How much oxygen is in air?

This is an experiment to measure how much oxygen is in the air. It's an easy one-evening experiment.

Created by Michael Peshkin, Northwestern University, 1998


Get some of those hand-warmer pouches. They come sealed in plastic film, and inside are two cloth bags, one for each hand. They cost about $1 at hardware stores, outdoors stores, or if it's cold & winter, just about anywhere.

The pouches have charcoal and iron powder in them. The iron reacts with oxygen in the air to make rust (iron oxide). This uses up all the oxygen. It also makes heat to keep your hands warm.

These things are oxygen-eaters! They come sealed in plastic so that after they use up the little bit of oxygen that's in the package with them, they stop reacting until you open the package.

Tape one of the pouches inside the bottom of a cylindrical drinking glass. Duct tape works well (doesn't it always?). Then put the glass upside down in a shallow plate of water, like this -->
If you don't have duct tape, you can use a pencil or something to keep the pouch from falling into the water, like this -->.
As the hand-warmer uses up the oxygen in the air inside the glass, the water level rises up into the glass, like this-->

When all the oxygen is gone, the water stops rising. You can see how much the water level rose, as a fraction of the total amount of air originally in the glass. That's the fraction of the air that was oxygen.

It takes a few hours to finish using up the oxygen, but you can see the water rising after about 20 minutes.

What percentage of our air is oxygen?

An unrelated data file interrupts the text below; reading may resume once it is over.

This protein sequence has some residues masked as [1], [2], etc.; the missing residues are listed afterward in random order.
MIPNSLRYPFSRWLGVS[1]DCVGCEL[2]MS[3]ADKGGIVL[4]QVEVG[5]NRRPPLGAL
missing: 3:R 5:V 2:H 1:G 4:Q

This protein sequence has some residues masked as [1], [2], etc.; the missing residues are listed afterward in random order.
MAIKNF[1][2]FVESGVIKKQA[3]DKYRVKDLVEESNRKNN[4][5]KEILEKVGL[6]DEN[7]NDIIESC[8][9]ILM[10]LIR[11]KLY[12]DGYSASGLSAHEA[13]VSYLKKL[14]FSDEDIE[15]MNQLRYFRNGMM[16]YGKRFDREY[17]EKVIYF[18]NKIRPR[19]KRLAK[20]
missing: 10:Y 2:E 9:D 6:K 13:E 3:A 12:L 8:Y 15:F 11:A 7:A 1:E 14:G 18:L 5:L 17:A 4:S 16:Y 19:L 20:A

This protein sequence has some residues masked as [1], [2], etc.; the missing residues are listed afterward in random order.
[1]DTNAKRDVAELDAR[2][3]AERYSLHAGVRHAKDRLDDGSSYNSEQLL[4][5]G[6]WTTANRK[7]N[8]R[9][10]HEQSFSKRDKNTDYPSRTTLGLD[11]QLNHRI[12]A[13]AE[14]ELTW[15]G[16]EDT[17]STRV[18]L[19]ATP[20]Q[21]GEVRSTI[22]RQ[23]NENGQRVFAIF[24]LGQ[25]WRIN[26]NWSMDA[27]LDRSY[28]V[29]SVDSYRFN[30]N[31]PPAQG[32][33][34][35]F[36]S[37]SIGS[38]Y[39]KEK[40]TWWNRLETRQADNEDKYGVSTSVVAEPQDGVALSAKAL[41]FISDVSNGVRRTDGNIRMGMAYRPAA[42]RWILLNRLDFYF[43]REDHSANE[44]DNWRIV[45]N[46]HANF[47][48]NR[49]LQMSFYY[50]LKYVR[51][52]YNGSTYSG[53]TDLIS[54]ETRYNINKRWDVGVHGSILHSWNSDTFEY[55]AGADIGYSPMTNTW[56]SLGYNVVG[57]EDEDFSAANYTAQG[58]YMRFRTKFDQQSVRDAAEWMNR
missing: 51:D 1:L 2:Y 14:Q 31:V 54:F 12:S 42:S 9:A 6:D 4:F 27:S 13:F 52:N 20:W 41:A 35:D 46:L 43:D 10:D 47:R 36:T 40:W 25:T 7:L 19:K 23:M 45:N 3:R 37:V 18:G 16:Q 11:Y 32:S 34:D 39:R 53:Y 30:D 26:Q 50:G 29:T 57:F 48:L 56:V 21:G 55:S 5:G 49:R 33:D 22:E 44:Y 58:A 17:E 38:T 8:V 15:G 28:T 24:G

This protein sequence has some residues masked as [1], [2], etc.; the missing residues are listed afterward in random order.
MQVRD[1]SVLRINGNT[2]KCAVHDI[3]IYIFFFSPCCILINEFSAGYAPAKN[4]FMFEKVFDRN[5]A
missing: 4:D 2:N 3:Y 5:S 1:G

Here's the most popular question: How do I tell from the water level how much of the air was oxygen?

Answer: Well, for instance, if the water rose 1/3 of the way up the glass, then 1/3 of the air in the glass was oxygen.

How much did the water rise in your glass?


Some people have written me that the "cylidrical"glass in my photos isn't very cylidrical! True; use the most straight-sided glass you can find, like that one -->.

Or, can you think of some way to get an accurate result for what fraction of the volume of air in the glass got used up, even if the glass is any odd shape?

Would you like to compare your answer to the "accepted" answer for how much of the atmosphere is oxygen? Here is a chart of the composition of the atmosphere.

You may have heard of an experiment to measure the oxygen in air by burning a candle in a cup.

Although very popular, this experiment is not valid.

They say the candle "uses up" the oxygen by burning. But actually, a candle produces the gas carbon dioxide (CO2) when burning, and CO2 takes up just as much space as the oxygen that went into it.

The water level rises, not because the oxygen is "used up", but because the heat from the candle expands the air and forces some of it to bubble out the bottom!

Later the air cools and contracts, and water replaces the air that bubbled out. But that amount has nothing to do with how much of the air was oxygen.

The hand-warmer experiment differs from the candle experiment, because when iron reacts with oxygen the resulting product (iron oxide, also called rust) is a solid, not a gas like CO2. The solid takes up almost no space. The water rises to replace the space that the oxygen took.